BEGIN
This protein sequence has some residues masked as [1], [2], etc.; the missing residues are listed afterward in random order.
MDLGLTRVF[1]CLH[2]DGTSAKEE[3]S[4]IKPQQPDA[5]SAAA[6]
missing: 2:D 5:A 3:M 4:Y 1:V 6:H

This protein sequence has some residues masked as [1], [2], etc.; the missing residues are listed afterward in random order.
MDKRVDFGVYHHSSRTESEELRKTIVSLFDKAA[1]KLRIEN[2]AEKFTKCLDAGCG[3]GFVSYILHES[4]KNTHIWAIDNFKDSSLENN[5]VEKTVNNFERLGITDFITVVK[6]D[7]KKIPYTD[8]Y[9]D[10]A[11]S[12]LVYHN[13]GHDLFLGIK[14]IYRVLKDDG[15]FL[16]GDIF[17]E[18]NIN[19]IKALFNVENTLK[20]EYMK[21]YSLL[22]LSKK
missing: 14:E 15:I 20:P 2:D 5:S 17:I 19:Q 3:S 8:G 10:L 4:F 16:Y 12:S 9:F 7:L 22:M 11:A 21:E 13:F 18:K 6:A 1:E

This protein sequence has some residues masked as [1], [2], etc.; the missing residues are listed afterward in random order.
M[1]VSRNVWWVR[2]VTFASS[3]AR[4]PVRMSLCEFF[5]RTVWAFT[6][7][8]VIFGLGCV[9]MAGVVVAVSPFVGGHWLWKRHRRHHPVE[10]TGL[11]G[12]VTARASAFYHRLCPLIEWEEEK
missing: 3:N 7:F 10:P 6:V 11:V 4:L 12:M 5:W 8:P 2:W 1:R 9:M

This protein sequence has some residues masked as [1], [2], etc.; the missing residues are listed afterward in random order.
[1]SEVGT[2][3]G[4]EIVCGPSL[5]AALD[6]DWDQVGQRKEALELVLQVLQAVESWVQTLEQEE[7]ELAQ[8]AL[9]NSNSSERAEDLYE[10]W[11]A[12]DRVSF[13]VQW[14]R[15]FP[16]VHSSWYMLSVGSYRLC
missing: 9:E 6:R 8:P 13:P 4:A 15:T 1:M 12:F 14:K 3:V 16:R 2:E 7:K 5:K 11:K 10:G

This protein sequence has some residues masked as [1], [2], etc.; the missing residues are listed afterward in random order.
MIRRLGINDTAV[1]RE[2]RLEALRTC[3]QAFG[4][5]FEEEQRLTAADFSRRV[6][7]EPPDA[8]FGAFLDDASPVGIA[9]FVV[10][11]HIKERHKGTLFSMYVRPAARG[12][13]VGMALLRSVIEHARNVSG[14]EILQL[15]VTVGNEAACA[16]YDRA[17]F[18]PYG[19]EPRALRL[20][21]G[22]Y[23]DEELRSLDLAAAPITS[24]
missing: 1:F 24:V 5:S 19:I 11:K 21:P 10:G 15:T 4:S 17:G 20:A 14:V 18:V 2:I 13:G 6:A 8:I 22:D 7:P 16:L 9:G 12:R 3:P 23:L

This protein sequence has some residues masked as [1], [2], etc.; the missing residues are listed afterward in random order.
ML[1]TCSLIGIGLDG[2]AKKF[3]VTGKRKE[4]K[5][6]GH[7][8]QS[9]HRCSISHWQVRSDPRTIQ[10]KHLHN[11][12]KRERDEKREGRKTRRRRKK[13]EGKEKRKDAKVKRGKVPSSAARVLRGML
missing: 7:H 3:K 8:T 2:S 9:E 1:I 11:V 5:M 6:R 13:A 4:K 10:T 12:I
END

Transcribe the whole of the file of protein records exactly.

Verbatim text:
This protein sequence has some residues masked as [1], [2], etc.; the missing residues are listed afterward in random order.
MDLGLTRVF[1]CLH[2]DGTSAKEE[3]S[4]IKPQQPDA[5]SAAA[6]
missing: 2:D 5:A 3:M 4:Y 1:V 6:H

This protein sequence has some residues masked as [1], [2], etc.; the missing residues are listed afterward in random order.
MDKRVDFGVYHHSSRTESEELRKTIVSLFDKAA[1]KLRIEN[2]AEKFTKCLDAGCG[3]GFVSYILHES[4]KNTHIWAIDNFKDSSLENN[5]VEKTVNNFERLGITDFITVVK[6]D[7]KKIPYTD[8]Y[9]D[10]A[11]S[12]LVYHN[13]GHDLFLGIK[14]IYRVLKDDG[15]FL[16]GDIF[17]E[18]NIN[19]IKALFNVENTLK[20]EYMK[21]YSLL[22]LSKK
missing: 14:E 15:I 20:P 2:D 5:S 17:I 19:Q 3:S 8:G 10:L 4:F 16:Y 12:S 9:F 7:L 22:M 11:A 21:E 13:F 18:K 6:A 1:E

This protein sequence has some residues masked as [1], [2], etc.; the missing residues are listed afterward in random order.
M[1]VSRNVWWVR[2]VTFASS[3]AR[4]PVRMSLCEFF[5]RTVWAFT[6][7][8]VIFGLGCV[9]MAGVVVAVSPFVGGHWLWKRHRRHHPVE[10]TGL[11]G[12]VTARASAFYHRLCPLIEWEEEK
missing: 3:N 7:F 10:P 6:V 11:V 4:L 12:M 5:W 8:P 2:W 1:R 9:M

This protein sequence has some residues masked as [1], [2], etc.; the missing residues are listed afterward in random order.
[1]SEVGT[2][3]G[4]EIVCGPSL[5]AALD[6]DWDQVGQRKEALELVLQVLQAVESWVQTLEQEE[7]ELAQ[8]AL[9]NSNSSERAEDLYE[10]W[11]A[12]DRVSF[13]VQW[14]R[15]FP[16]VHSSWYMLSVGSYRLC
missing: 9:E 6:R 8:P 13:P 4:A 15:T 1:M 12:F 14:K 3:V 16:R 2:E 7:K 5:K 11:K 10:G

This protein sequence has some residues masked as [1], [2], etc.; the missing residues are listed afterward in random order.
MIRRLGINDTAV[1]RE[2]RLEALRTC[3]QAFG[4][5]FEEEQRLTAADFSRRV[6][7]EPPDA[8]FGAFLDDASPVGIA[9]FVV[10][11]HIKERHKGTLFSMYVRPAARG[12][13]VGMALLRSVIEHARNVSG[14]EILQL[15]VTVGNEAACA[16]YDRA[17]F[18]PYG[19]EPRALRL[20][21]G[22]Y[23]DEELRSLDLAAAPITS[24]
missing: 1:F 24:V 5:S 19:I 11:K 21:P 10:G 15:T 4:S 17:G 20:A 14:V 18:V 2:I 13:G 6:A 8:I 22:D 7:P 16:L 9:G 12:R 3:P 23:L

This protein sequence has some residues masked as [1], [2], etc.; the missing residues are listed afterward in random order.
ML[1]TCSLIGIGLDG[2]AKKF[3]VTGKRKE[4]K[5][6]GH[7][8]QS[9]HRCSISHWQVRSDPRTIQ[10]KHLHN[11][12]KRERDEKREGRKTRRRRKK[13]EGKEKRKDAKVKRGKVPSSAARVLRGML
missing: 7:H 3:K 8:T 2:S 9:E 1:I 11:V 5:M 6:R 13:A 4:K 10:T 12:I